I have always loved my books and read up to 5 in a week and I was reluctant for a very long time to try the Kindle - or any ebook reader. The feel and smell of a new book all wrapped in Amazon packaging was always a very exciting and happy delivery to receive and I couldn't imagine enjoying stories in any other format. I eventually gave in and decided to try the Kindle Touch and haven't looked back. It is easy to use and I have been able to convert ebooks from other sources to read on the Kindle. Amazon have a huge selection of books and now when I decide I want a book I switch on the wifi, choose my book and less than a minute later I have it ready to read. Fantastic!!! With the capacity to hold around 3000 books I am prepared for any occasion. I considered paying the extra for the 3g version but considering how many books I can download I decided that WiFi was enough. I always have at least a dozen books on my Kindle so don't feel the need to be able to download them whilst out and about. It has features such as x-ray which allows you to find parts of the book related to specific things that interest you. I also find it really handy that you can download a dictionary then if you find a word you're not sure of you can just hold that word for a couple of seconds and it gives you the dictionary meaning. If connected to your WiFi you can even highglight sections of the book and have it translated from other languages. At only 213g it is also light weight and is a very comfortable size and weight to read comfortably with. The Kindle came with the USB connector so it could easily be connected to my pc. However, with it being easy to connect to WiFi I have not need to do this. The USB cable is also to allow you to connect to pc for charging purposes but I found a wall adapter on Ebay for around £2 so I could plug it into a normal plug socket for charging. The battery lasts for ages and it's always a bit of a surprise when I need to plug it in. I read for at least an hour every day (often longer) and probably recharge my Kindle about one a month just to be on the safe side whether it needs it or not. The only thing that might make it even better would be if it was backlit - which I suppose makes it little bit more like a real book. To have it back lit would be fantastic as i could then read when i wake in rhe middle of the night and not wake my husband The fact that I can sync it to my phone via Whispersync and read on either device where I left off on the other is wonderful for those odd moments when I get a little peace but don't have my Kindle with me. Kindle Touch is definitely my favourite gadget and I wouldn't be without it.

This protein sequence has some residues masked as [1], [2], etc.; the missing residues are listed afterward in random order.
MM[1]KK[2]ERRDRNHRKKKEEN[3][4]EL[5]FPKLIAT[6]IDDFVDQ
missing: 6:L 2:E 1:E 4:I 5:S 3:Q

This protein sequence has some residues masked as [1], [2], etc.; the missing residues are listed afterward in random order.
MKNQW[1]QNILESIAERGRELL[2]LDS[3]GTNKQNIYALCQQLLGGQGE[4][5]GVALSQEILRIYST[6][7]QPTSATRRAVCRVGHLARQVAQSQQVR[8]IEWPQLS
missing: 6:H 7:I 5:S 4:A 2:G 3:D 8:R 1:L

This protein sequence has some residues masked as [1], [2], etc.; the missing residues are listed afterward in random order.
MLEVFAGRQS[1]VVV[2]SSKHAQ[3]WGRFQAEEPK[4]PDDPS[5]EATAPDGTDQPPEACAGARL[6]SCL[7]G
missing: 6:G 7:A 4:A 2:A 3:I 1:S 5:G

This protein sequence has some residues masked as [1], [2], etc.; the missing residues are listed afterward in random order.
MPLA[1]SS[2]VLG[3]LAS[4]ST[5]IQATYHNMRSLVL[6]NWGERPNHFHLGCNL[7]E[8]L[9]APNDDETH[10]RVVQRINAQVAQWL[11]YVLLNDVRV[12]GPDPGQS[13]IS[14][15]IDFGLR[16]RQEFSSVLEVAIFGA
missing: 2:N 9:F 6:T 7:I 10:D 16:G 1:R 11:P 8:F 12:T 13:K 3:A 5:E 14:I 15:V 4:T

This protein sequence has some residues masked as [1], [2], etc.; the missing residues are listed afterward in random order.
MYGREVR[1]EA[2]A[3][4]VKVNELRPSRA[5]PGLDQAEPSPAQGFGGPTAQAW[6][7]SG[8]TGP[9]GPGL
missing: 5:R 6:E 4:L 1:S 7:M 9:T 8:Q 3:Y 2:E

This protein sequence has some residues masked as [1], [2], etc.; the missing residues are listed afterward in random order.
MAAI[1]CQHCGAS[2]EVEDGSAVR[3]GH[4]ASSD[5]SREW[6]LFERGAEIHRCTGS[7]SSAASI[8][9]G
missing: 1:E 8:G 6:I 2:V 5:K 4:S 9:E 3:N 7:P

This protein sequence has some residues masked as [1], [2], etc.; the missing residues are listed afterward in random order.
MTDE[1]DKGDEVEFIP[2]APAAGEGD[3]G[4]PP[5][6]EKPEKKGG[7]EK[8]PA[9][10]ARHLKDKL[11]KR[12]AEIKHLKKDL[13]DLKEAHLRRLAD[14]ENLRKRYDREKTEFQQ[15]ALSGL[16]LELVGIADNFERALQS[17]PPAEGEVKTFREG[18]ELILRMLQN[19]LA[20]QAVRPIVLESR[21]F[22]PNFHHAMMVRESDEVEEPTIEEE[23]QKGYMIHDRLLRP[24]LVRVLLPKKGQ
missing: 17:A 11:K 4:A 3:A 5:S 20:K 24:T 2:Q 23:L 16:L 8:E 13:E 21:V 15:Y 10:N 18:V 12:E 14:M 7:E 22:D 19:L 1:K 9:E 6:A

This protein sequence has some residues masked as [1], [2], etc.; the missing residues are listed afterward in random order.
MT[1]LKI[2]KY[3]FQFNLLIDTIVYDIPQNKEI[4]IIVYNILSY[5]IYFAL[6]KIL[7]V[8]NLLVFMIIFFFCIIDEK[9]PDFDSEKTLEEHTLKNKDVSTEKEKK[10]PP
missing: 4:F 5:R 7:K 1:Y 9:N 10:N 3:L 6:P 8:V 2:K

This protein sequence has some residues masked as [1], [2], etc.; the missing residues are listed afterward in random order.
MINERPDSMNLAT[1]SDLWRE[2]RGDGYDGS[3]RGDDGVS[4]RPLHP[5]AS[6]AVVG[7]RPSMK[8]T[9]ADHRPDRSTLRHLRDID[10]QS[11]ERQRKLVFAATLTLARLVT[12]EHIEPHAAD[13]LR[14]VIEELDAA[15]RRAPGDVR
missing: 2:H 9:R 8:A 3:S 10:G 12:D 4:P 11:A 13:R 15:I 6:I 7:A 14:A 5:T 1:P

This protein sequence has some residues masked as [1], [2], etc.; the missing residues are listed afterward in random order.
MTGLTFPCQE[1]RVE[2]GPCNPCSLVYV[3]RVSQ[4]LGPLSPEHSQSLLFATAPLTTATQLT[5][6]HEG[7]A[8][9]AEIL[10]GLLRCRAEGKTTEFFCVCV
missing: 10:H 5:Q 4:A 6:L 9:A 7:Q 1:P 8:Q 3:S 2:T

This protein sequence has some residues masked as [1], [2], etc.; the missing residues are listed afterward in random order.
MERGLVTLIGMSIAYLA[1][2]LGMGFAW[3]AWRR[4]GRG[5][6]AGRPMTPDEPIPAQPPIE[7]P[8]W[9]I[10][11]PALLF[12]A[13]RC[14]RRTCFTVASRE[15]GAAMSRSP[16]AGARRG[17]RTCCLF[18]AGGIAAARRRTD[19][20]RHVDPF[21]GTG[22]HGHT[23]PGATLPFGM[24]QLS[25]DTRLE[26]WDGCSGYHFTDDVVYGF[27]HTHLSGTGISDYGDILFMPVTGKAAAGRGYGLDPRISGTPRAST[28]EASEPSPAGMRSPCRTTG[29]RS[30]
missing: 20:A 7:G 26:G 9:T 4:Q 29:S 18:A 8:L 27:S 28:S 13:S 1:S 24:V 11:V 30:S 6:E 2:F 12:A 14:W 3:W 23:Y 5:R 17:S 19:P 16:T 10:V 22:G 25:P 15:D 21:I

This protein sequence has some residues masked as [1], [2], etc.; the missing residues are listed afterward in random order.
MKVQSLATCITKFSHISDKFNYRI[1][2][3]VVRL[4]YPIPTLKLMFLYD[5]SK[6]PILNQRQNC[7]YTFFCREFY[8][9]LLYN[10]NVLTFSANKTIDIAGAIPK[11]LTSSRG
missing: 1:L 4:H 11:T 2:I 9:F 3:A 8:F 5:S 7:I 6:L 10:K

I want a Kindle, I want a Kindle, I want a Kindle!, not something you expect to hear from a (supposedly) grown up woman!, more likely from a stroppy teenager who just wants whatever the latest gadget is, regardless of whether they actually need it. However, I have to admit that I DID really want one, and would say it on regular occasions to anyone who would listen. To begin with I think it fell on deaf ears, until, to my surprise, on opening a rather plain looking Birthday present.. there it was, my very own Kindle! Now what was I supposed to do? The Kindle comes in a neat little cardboard box, well protected by an inner carboard tray. And all you have to do is take it out and off you go! It's very comfortable to hold and extremely lightweight. The clarity of the text is brilliant, easy to read, turning pages is just a matter of a quick tap. To begin with, after logging onto my Amazon account, which you need to have in order to download your books, I picked a couple of 'freebies', just to see how quickly and easily the process was. I was amazed!, after 'clicking' on my choice my virtual books where in place, ready to be read. And I sped through the first book so quickly I thought I must have missed a few pages! If you're thinking about buying a Kindle, get one now! - or perhaps put it at the top of your Christmas List, you won't be dissapointed. There is one slight minus point, for me with regard to the Kindle. I am a cook-bookaholic!. I love cooking and am always hungry (sorry for the poor pun!) for the latest book. Of course, you can download loads of great cookery books onto your Kindle, but there isn't any colour and there are no pictures, and I like being able to see what my recipe is supposed to look like. So I will still be buying (or asking for!) 'proper' cook books, with pages that I have to turn by hand, and bright, glossy, colourful pictures of wonderful, tempting food. Apart from that, I love my Kindle, take it anywhere and thoroughly recommend. Go on .. you know you want to. Oh, one last, I did download the 'Fifty' triology and no-one knew! Have fun.